The other choice is sell some asset that I have and make wise investment decision and just go with my wife and wing it.
For me the move back is different with so many other guys. Many posters I think go to Asia to look for a girl or to monger. Not me..since I'm married already but my wife and I are thinking of having a baby. I like my kid to grow up in Asia if it's possible. I figure I might need 2 years to plan this.
MBA route I think depends on the school you go to. I know NYU stern business school has a great MBA program but very hard to get into. There are other schools but I would hate to invest all that time and money and not be able to find work.
My parents are the problem. They don't want to move back and if you know the Asian culture being the first son I feel responsible in taking care of them. Sometimes I think you white guys are lucky and free pass card.
I did a CELTA last year. It was hard work but also fun at times. The main benefit was the increase in my self confidence that has made me absolutely kill it in job interviews (not for teaching related jobs).
If I was going to go and teach overseas now then I would definitely try and get a standard teaching qualification (not an EFL one). In the UK (assuming you have a degree) you can do a one year PGCE. When I get time I will do the related certification which allows you to teach adults at further education colleges, evening classes etc. etc.
As far as changing careers go, I am mid-40's now and getting too old to be a programmer to be honest. The best advice I have heard is if you change careers then make it a big change. A programmer I used to work with is now an MD and enjoying every minute of it.
I knew a few people in Korea who had MA TESOLs. They didn't have better teaching jobs than me. They either taught at public schools or hagwons. Korean universities often receive hundreds of applications for a single position so it's not easy to get hired. I think a much better path would to be to become certified to teach math or science in the US public school system and then start applying for jobs at international schools in Asia.
From my understanding in order to teach in a Korean university you would need actually teaching experience in a university setting . The difference between a hagwon or a university job is that in a university job they actually want you to know how to teach ESL where as in hagwon it's less important.
My wife is telling me to find different way if we decide to move abroad. She tells me that the ESL industry is limited which I am aware of . My back ground is in real estate property management. Considering that I'm 40 years old I don't know if I can reinvent myself. I actually thought about pilot school but I'm bit old to do that and to become a commercial pilot takes years .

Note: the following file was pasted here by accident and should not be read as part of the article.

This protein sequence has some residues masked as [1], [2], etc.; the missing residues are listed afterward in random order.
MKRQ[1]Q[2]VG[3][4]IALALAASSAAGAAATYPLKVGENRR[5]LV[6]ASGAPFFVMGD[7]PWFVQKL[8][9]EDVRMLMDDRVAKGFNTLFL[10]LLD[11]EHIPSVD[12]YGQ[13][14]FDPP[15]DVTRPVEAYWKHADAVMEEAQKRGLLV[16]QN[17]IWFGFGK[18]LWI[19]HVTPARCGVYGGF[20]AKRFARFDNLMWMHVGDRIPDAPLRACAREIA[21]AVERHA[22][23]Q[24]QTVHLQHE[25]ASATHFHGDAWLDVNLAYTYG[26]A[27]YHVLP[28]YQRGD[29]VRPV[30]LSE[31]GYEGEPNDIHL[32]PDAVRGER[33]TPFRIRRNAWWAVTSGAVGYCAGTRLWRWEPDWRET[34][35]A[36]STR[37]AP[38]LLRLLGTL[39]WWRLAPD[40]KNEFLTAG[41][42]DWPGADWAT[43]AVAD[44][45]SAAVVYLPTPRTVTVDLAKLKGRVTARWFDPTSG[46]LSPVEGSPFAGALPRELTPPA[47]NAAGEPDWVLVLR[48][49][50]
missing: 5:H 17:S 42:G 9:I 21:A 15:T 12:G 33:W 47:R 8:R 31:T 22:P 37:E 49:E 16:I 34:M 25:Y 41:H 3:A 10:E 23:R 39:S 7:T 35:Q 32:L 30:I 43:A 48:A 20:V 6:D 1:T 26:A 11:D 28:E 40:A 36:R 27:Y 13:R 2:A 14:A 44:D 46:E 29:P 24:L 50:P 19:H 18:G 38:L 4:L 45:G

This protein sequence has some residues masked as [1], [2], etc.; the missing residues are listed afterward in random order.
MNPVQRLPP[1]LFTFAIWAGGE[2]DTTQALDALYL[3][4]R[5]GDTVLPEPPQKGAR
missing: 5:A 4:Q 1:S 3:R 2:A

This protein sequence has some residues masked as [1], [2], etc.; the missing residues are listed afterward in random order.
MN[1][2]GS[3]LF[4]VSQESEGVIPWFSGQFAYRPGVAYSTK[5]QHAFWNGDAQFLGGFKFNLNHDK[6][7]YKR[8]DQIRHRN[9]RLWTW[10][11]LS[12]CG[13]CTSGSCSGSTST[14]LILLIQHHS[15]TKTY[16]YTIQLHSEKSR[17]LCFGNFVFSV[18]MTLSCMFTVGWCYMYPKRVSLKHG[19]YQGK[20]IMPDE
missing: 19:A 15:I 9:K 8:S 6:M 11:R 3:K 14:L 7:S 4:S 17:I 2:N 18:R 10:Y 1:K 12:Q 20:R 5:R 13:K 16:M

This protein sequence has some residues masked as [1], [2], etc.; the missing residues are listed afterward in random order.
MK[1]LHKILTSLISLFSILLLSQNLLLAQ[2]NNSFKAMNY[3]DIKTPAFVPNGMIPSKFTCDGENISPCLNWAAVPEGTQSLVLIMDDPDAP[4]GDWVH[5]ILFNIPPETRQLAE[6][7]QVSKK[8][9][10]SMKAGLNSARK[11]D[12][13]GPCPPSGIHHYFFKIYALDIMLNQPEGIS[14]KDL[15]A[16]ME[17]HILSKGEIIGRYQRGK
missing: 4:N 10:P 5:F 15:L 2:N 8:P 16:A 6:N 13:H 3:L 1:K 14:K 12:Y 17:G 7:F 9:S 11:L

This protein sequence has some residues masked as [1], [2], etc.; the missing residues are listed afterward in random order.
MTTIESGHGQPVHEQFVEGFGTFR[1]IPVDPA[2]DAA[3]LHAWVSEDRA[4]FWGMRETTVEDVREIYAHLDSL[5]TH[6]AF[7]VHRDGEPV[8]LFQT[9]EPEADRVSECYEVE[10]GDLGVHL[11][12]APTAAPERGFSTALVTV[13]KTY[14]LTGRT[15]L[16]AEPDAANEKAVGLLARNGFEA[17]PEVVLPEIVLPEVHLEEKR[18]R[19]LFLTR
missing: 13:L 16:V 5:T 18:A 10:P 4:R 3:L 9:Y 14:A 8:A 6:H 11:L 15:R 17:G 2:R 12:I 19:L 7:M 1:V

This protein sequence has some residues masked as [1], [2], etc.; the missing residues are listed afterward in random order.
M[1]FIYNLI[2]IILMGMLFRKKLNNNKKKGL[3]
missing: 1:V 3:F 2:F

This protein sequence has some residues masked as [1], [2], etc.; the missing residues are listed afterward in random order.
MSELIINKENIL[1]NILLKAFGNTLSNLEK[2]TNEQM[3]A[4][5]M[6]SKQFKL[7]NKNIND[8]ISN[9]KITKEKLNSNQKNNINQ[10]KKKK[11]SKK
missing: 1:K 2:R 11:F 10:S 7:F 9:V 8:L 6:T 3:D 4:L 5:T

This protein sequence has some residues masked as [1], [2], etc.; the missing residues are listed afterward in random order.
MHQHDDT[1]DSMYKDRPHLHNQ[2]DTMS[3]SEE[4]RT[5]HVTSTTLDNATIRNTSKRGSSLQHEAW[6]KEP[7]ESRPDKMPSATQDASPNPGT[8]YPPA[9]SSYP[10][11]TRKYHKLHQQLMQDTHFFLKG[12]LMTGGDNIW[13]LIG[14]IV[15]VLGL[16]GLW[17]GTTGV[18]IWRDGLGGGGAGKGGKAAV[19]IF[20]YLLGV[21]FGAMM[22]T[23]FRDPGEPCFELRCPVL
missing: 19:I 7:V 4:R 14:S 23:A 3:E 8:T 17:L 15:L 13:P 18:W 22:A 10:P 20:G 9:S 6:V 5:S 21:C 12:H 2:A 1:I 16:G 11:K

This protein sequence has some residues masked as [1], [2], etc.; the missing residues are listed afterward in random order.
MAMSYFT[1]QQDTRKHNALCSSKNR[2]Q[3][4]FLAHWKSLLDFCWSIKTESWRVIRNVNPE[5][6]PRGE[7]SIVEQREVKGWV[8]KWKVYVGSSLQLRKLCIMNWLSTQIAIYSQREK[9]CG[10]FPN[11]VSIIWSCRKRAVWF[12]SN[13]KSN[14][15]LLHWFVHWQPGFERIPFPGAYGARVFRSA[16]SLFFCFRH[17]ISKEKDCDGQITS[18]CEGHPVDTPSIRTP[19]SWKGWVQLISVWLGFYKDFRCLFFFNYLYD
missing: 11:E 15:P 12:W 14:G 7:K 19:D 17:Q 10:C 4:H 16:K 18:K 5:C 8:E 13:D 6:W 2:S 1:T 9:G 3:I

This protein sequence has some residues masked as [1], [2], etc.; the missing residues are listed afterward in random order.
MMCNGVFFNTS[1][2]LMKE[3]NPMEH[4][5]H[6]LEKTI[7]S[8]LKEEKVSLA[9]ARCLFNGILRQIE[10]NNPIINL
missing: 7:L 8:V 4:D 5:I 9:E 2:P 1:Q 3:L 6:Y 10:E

The pros for me is that I can afford to go to school again but it has to be something that will actually give me legit job in the future. I thought about MBA but there is no guarantee that I find work overseas. With ESL it's little bit guarantee but it is limited in the long run. I might just consider teacher certificate but in order to do a legit career change you got kind of like the work.
I'm been applying to teaching internship here in NYC or trying to volunteer as a teacher . I mean let say I hate teaching and hate kids. There is no point to be ESL teacher or Maybe adult students??
The cons is my age and maybe my family. I take care of my parents and that why I'm stuck in the USA. My wife doesn't mind moving abroad but my parents surprising are happy in the states. I figure it would take me 2 or 5 years to make the move. Some of it is family reason , building a new skill set and finances.
Chanta, are you connected? I mean do you have powerful friends and family in Korea who can help you start a career, get culturally acclimated etc.? I suspect the answer is "no", so you can forget about starting a career in Korea. Businessmen in Korea are on the way out at 40. They're not contemplating a way "in" at that age.
I gotta admit, I admire how you've been able to navigate your way through American society as an Asian man. You're married (happily?), successful career, and with savings to boot. And you support your parents. Respect.
Frankly, if you have a good income and you're getting regular (safe!) sex, why think about leaving? The people on this board are poor and sexless. That's why they (we) want to get out. I think you are in a much different, and much more favorable position.
I'm thinking about the next generation. I'm thinking about having kids with my wife. Granted South Korea has allot of problems but so does America. I know that the education system in Korea is tough compared to USA so if I have kids it be tough on them but saying that I think part of me yearns to go back to my native country.
At least go back somewhere in Asia. The Ideal lifestyle would be live in both country. Both USA and somewhere in Asia. Trying to figure that out though.
I do have family in South Korea so I have some knowledge although not too deep about the working landscape. It still comes down to the individual to make it work. South Korea does have ageism which makes America look so much better in comparison but again there is pros and cons in both countries. I'm not just limiting myself to South Korea. Other places in Asia I will consider.
One way or the other I eventually see myself and my family retire in another country. I think Yohan made it work by living in Japan but also having a place in Thailand.
You want to leave because you've always felt like a third class citizen in this country, with an SMV slightly above that of a secondhand vibrator? Yeah, I get it. I just realized that things wouldn't really be all that much different in Asia. Nowadays there are a lot of super rich Koreans, Chinese, Thais, Vietnamese etc., who have no qualms about treating their less fortunate countrymen like garbage. People in America are not so pretentious or malicious. They don't mess with you. They leave you alone if you're not worth bothering with. There are some advantages to being anonymous.
There's a Korean American on Youtube. Yevato Kim is his handle. He lives with his wife and daughter in Saigon. He claims he needs 8K a month to maintain his lifestyle over there. 8K a month! Sounds like a lot, but maybe that's not a lot of money in Vietnam. He says he will never return to the States, so moving abroad appears to have been the right choice for him.